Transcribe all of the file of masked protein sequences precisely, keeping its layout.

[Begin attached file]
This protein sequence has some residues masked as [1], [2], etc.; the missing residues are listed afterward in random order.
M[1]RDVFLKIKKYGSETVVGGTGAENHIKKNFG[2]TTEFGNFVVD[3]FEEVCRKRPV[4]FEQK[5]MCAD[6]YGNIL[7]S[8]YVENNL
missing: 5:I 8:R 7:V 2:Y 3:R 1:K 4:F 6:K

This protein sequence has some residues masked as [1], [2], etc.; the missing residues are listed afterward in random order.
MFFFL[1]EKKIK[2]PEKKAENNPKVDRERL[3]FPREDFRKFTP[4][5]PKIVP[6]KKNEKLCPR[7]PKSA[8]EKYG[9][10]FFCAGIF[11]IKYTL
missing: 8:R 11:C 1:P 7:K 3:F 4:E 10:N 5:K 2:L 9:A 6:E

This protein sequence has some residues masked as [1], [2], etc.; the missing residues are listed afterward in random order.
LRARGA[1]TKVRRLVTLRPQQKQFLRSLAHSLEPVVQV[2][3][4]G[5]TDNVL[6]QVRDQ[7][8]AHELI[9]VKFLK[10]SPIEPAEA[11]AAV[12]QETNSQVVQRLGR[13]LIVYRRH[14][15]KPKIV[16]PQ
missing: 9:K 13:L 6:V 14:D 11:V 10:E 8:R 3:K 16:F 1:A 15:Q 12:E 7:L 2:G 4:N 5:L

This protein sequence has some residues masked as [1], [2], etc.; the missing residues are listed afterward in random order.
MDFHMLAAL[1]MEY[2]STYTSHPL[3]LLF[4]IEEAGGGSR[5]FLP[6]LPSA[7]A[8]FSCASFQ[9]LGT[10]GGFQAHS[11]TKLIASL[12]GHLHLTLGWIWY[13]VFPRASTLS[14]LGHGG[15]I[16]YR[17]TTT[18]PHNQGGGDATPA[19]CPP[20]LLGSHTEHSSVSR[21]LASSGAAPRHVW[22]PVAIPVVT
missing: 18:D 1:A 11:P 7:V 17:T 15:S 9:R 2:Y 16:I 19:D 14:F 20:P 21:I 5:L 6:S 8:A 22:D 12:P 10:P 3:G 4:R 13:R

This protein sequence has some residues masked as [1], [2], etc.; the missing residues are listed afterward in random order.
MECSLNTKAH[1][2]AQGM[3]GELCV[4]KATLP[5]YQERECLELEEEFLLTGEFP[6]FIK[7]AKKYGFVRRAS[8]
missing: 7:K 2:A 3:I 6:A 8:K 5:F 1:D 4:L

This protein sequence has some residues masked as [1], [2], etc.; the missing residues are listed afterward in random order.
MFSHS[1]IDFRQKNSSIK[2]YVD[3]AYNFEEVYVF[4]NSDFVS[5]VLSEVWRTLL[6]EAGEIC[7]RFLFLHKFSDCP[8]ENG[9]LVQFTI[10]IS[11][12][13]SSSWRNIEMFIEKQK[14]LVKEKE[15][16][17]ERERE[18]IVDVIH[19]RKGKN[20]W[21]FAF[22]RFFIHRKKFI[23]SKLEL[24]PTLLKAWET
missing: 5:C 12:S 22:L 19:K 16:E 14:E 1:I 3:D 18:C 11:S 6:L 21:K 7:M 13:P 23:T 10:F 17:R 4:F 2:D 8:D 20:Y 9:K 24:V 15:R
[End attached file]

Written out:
This protein sequence has some residues masked as [1], [2], etc.; the missing residues are listed afterward in random order.
M[1]RDVFLKIKKYGSETVVGGTGAENHIKKNFG[2]TTEFGNFVVD[3]FEEVCRKRPV[4]FEQK[5]MCAD[6]YGNIL[7]S[8]YVENNL
missing: 5:I 8:R 7:V 2:Y 3:R 1:K 4:F 6:K

This protein sequence has some residues masked as [1], [2], etc.; the missing residues are listed afterward in random order.
MFFFL[1]EKKIK[2]PEKKAENNPKVDRERL[3]FPREDFRKFTP[4][5]PKIVP[6]KKNEKLCPR[7]PKSA[8]EKYG[9][10]FFCAGIF[11]IKYTL
missing: 8:R 11:C 1:P 7:K 3:F 4:E 10:N 5:K 2:L 9:A 6:E

This protein sequence has some residues masked as [1], [2], etc.; the missing residues are listed afterward in random order.
LRARGA[1]TKVRRLVTLRPQQKQFLRSLAHSLEPVVQV[2][3][4]G[5]TDNVL[6]QVRDQ[7][8]AHELI[9]VKFLK[10]SPIEPAEA[11]AAV[12]QETNSQVVQRLGR[13]LIVYRRH[14][15]KPKIV[16]PQ
missing: 9:K 13:L 6:V 14:D 11:V 10:E 8:R 3:K 16:F 1:A 15:Q 12:E 7:L 2:G 4:N 5:L

This protein sequence has some residues masked as [1], [2], etc.; the missing residues are listed afterward in random order.
MDFHMLAAL[1]MEY[2]STYTSHPL[3]LLF[4]IEEAGGGSR[5]FLP[6]LPSA[7]A[8]FSCASFQ[9]LGT[10]GGFQAHS[11]TKLIASL[12]GHLHLTLGWIWY[13]VFPRASTLS[14]LGHGG[15]I[16]YR[17]TTT[18]PHNQGGGDATPA[19]CPP[20]LLGSHTEHSSVSR[21]LASSGAAPRHVW[22]PVAIPVVT
missing: 18:D 1:A 11:P 7:V 17:T 15:S 9:R 2:Y 16:I 19:D 14:F 20:P 21:I 5:L 6:S 8:A 22:D 12:P 10:P 3:G 4:R 13:R

This protein sequence has some residues masked as [1], [2], etc.; the missing residues are listed afterward in random order.
MECSLNTKAH[1][2]AQGM[3]GELCV[4]KATLP[5]YQERECLELEEEFLLTGEFP[6]FIK[7]AKKYGFVRRAS[8]
missing: 7:K 2:A 3:I 6:A 8:K 5:F 1:D 4:L

This protein sequence has some residues masked as [1], [2], etc.; the missing residues are listed afterward in random order.
MFSHS[1]IDFRQKNSSIK[2]YVD[3]AYNFEEVYVF[4]NSDFVS[5]VLSEVWRTLL[6]EAGEIC[7]RFLFLHKFSDCP[8]ENG[9]LVQFTI[10]IS[11][12][13]SSSWRNIEMFIEKQK[14]LVKEKE[15][16][17]ERERE[18]IVDVIH[19]RKGKN[20]W[21]FAF[22]RFFIHRKKFI[23]SKLEL[24]PTLLKAWET
missing: 5:C 12:S 22:L 19:K 16:E 14:E 1:I 3:D 18:C 11:S 6:L 21:K 7:M 13:P 23:T 10:F 17:R 4:F 2:D 8:D 20:Y 9:K 24:V 15:R